While the success of independents and third parties was a new trend in Australian politics, many trends from previous elections continued. Australia still requires all registered voters to vote or else pay a fine, and in House elections, voters must rank all the candidates (Reilly and Stewart, 2021, p. 100). In order to help voters with their rankings, the parties negotiate “preference swaps'' among themselves and then hand out ubiquitous “How-to-Vote cards” outside polling places (Reilly and Stewart, 2021, p. 99). These preference swaps can facilitate “come-from-behind” victories in which a candidate starts in second place in first preferences but ends up winning once all preferences are distributed. Of the 16 come-from-behind wins in FairVote’s analysis, independents won seven, the ALP won six, Greens won two, and the conservative Coalition won one. These results are a reflection of opposition political forces rallying for change, with RCV allowing more than one “change candidate” to run in each district.
The combined use of compulsory voting and compulsory ranking along with possibility of come-from-behind wins are believed to have a moderating effect on Australian politics (Reilly, 2016). Compulsory voting ensures more than just ideological die-hards turn out, and compulsory ranking means that preferences usually flow to two moderate major parties. The major parties must learn to compete for new expressions of political energy and do their best to incorporate those views into its own “big tent,” with new parties often having more success influencing the direction of policy than winning seats. Reilly and Stewart (2021) also find that come-from-behind winners use more moderate rhetoric in their social media communications. The ALP appeared to play the role of a moderate major party in this election, promising “renewal not revolution” and offering a “small target” of limited policy differences between them and the conservative Coalition.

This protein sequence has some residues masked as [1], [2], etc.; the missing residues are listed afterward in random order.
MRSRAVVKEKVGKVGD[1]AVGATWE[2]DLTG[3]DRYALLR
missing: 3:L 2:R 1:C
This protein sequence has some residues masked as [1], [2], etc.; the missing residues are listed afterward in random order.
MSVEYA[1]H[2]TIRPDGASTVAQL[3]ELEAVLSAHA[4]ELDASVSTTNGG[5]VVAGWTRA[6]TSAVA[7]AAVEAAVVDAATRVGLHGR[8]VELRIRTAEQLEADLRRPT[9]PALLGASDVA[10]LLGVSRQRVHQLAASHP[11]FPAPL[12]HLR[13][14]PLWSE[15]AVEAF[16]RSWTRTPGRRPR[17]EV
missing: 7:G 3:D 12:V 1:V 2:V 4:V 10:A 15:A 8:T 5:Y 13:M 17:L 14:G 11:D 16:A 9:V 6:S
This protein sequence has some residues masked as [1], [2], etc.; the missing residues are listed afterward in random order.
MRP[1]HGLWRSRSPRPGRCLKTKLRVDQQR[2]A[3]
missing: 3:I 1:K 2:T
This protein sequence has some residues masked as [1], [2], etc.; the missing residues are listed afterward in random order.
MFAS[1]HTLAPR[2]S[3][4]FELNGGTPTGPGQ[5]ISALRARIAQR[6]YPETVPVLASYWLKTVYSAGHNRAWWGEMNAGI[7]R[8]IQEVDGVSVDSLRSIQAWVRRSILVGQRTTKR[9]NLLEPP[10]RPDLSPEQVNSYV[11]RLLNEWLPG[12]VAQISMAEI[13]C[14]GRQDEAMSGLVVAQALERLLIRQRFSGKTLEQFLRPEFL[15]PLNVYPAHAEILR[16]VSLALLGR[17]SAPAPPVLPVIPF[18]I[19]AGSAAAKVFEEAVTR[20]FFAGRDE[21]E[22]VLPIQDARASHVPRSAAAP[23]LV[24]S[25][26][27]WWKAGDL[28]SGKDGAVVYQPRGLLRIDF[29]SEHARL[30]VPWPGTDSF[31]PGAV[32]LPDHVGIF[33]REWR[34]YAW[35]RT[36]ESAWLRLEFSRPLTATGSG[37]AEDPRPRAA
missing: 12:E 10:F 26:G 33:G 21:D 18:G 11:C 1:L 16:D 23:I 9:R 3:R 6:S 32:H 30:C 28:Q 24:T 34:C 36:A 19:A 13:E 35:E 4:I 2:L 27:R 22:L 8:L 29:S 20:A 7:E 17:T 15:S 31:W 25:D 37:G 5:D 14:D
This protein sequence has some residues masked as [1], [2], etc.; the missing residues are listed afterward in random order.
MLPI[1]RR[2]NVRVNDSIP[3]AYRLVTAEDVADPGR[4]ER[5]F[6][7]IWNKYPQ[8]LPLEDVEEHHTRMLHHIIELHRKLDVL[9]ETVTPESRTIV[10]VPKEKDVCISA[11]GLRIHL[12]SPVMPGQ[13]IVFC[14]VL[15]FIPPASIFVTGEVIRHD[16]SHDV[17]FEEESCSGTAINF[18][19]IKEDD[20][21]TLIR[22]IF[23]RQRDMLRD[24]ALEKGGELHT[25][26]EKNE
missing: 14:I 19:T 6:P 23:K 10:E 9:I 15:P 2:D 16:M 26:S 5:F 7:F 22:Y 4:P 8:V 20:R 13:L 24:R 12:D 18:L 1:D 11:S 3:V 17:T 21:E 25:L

While compulsory voting is not used in the United States, we could expect many positive features of Australia’s political system to be replicated here should Congress adopt the Fair Representation Act. Like in Australia, one chamber (the U.S. Senate) would use single-winner RCV, and once chamber (the U.S. House) would use proportional RCV. Women would fare much better with multi-member U.S. House districts, and “bridge-building” candidates should win more seats and help prevent the hyperpolarization and gridlock that can grind our Madisonian system to a halt. While important differences between our political cultures exist, the United States would benefit from learning a thing or two from the “land down under.”
Reilly, B. (2016). Democratic design and democratic reform: The case of Australia. Taiwan Journal of Democracy, 12(2), 1-16.
Reilly, B., & Stewart, J. H. (2021). Compulsory preferential voting, social media and ‘come-from-behind’ electoral victories in Australia. Australian Journal of Political Science, 56(1), 99-112.